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Written Answers

Tuesday 24th January 1995


Lord Dormer asked Her Majesty's Government: What steps they plan to take to encourage the development of electrically-propelled vehicles, especially for shorter journeys; and what contribution they consider such vehicles could make to the control of pollution.

The Parliamentary Under-Secretary of State, Department of Transport (Viscount Goschen): The Government are considering what role electric vehicles and other possible alternatives might play in minimising transport emissions. As part of this effort, the Department of Transport is leading a collaborative trial of alternative fuels involving, among others, electric vans and buses. This will help quantify the environmental benefits and the viability of their use.

If viable electric vehicles were available and used in sufficient numbers, particularly for short journeys, such vehicles would make a significant contribution to the control of urban transport emissions at the expense of increased emissions from electricity generation. Using statistics compiled by the London Area Transport Survey in 1991, the department estimates that, if electric cars were used for all journeys less than 10km (6 miles), urban car emissions could fall by around 20 per cent. To put this in context, progressive tightening of emission limits for new vehicles is expected to reduce urban transport emissions by around 65 per cent., using much more cost effective technology. The Government believe that this approach, which allows manufacturers to decide on how best to meet tighter limits, will continue to be the primary means of bringing new technology to the market and further reducing transport pollution.


Lord Brougham and Vaux asked Her Majesty's Government: What performance targets they have set the Buying Agency for 1995.

The Minister of State, Department of the Environment (Viscount Ullswater): To support the objectives set out in the agency's Corporate Plan 1995–1997 and Business Plan 1995 we have set financial, productivity, customer satisfaction, environmental, and internal quality targets.

The financial targets are: — to increase sales by 10 per cent. or to £157 million, whichever is the higher, — to achieve an overall surplus after interest of 1.5 per cent. on total sales.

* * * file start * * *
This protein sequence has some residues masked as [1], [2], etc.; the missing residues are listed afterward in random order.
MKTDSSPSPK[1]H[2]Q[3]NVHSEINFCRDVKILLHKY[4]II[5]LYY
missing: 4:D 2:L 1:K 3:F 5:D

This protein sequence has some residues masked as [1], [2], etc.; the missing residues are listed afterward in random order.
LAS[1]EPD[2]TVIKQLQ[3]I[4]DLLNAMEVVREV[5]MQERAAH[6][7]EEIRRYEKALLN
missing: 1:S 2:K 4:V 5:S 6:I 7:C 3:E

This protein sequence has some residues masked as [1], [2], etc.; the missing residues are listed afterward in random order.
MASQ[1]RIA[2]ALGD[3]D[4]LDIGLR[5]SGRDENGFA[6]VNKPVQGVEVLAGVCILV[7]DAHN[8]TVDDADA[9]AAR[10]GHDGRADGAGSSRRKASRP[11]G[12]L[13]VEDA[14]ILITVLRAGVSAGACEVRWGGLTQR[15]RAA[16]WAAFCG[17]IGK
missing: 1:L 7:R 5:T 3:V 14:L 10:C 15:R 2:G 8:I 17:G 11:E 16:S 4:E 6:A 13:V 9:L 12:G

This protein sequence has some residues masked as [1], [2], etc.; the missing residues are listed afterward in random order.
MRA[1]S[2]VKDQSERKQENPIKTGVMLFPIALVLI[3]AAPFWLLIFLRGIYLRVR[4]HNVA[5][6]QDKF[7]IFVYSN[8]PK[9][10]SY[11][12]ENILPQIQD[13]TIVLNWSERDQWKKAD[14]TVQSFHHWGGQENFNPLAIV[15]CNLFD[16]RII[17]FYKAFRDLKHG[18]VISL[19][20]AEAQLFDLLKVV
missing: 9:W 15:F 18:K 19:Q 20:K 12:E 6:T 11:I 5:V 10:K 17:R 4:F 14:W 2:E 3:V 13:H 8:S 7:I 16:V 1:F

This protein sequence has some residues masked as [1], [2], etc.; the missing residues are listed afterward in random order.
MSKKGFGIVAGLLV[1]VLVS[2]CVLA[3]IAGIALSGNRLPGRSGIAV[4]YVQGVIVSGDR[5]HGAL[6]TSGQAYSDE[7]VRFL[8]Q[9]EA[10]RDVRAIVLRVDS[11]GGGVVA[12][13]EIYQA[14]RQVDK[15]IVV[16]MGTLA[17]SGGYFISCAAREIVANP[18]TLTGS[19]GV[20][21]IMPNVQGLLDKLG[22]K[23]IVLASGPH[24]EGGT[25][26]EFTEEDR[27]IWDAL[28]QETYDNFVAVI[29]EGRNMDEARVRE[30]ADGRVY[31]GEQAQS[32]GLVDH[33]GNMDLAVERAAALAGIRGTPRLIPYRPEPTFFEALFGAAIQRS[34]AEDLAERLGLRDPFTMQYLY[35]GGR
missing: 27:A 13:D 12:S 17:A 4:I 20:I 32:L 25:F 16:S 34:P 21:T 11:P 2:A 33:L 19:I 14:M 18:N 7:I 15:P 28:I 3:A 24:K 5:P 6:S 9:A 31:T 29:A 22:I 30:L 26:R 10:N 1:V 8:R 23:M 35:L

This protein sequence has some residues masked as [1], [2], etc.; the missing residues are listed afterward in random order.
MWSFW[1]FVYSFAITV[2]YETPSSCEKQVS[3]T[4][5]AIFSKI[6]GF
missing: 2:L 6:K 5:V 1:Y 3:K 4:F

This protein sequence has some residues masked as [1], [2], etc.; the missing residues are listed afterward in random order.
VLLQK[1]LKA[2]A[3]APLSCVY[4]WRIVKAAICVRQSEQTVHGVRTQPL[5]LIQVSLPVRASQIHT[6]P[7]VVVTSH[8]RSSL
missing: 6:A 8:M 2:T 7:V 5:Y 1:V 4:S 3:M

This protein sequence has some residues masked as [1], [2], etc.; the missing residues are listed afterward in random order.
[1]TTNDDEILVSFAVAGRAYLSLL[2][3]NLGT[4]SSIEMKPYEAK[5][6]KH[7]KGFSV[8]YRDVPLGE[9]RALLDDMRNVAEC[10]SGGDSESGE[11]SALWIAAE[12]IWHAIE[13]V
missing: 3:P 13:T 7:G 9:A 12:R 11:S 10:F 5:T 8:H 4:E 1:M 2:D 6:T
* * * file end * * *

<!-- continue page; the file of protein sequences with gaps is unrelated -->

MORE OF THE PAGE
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The productivity targets are: — to increase sales/staff ratio from £1.27 million per employee projected for 1994 to £1.42 million in 1995, — to reduce the cost per £ of sales from 2.9p projected in 1994 to 2.6p in 1995.

The customer satisfaction targets are: — to ensure that 90 per cent. of direct orders are delivered by the due date, — to resolve 90 per cent. of complaints within one month, the balance within three months.

The environmental target is: — to ensure that all new or revised catalogue entries contain information relating to the environmental impact of the product and, where appropriate, its production and disposal.

These targets require the agency to build on improvements in sales, efficiency and customer service made in 1994.

In addition, the Agency is proposing new pay and grading arrangements and management delayering, and other measures in line with the White Paper on the Civil Service—Continuity and Change.


Lord Brougham and Vaux asked Her Majesty's Government: When they will publish revised planning policy guidance on green belts in England.

Viscount Ullswater: We have today published a revision of Planning Policy Guidance note 2 (PPG2) on Green Belts. This reaffirms our commitment to green belt policy, and makes limited changes to strengthen it to meet the challenges of the next century.

Following research which we published in 1993, we issued a draft revision of PPG2 for public consultation last year. We are grateful to the almost 700 organisations and individuals who responded. We have carefully considered their views in finalising the document, and made adjustments to take account of views expressed. The thrust of the revised PPG2 is similar to the consultation draft, which was broadly welcomed.

Compared with the present published PPG2, the revision incorporates six main amendments, within a framework of continuity. (1) It reaffirms the Government's commitment to green belt policy, stresses the fundamental aim of preventing urban sprawl by keeping land permanently open, and points out that green belts can assist in moving towards more sustainable patterns of urban development. (2) It sets out positive objectives for the use of land in green belts, so as to secure greater benefits for the environment without compromising the overall restrictive approach.

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(3) It further encourages proper consideration of the long-term direction of development, through the development plan system, to ensure long-term protection of green belts. (4) It removes the former concession for new building in the green belt by institutions, so that they are subject to the same controls as other developers. (5) It enables local planning authorities to make realistic provision in their development plans for the future of existing major developed sites in the green belt, such as pre-war factories and power stations, in such a way as to secure environmental benefits. (6) It introduces a new policy on the re-use of buildings, which includes specific safeguards for the green belt.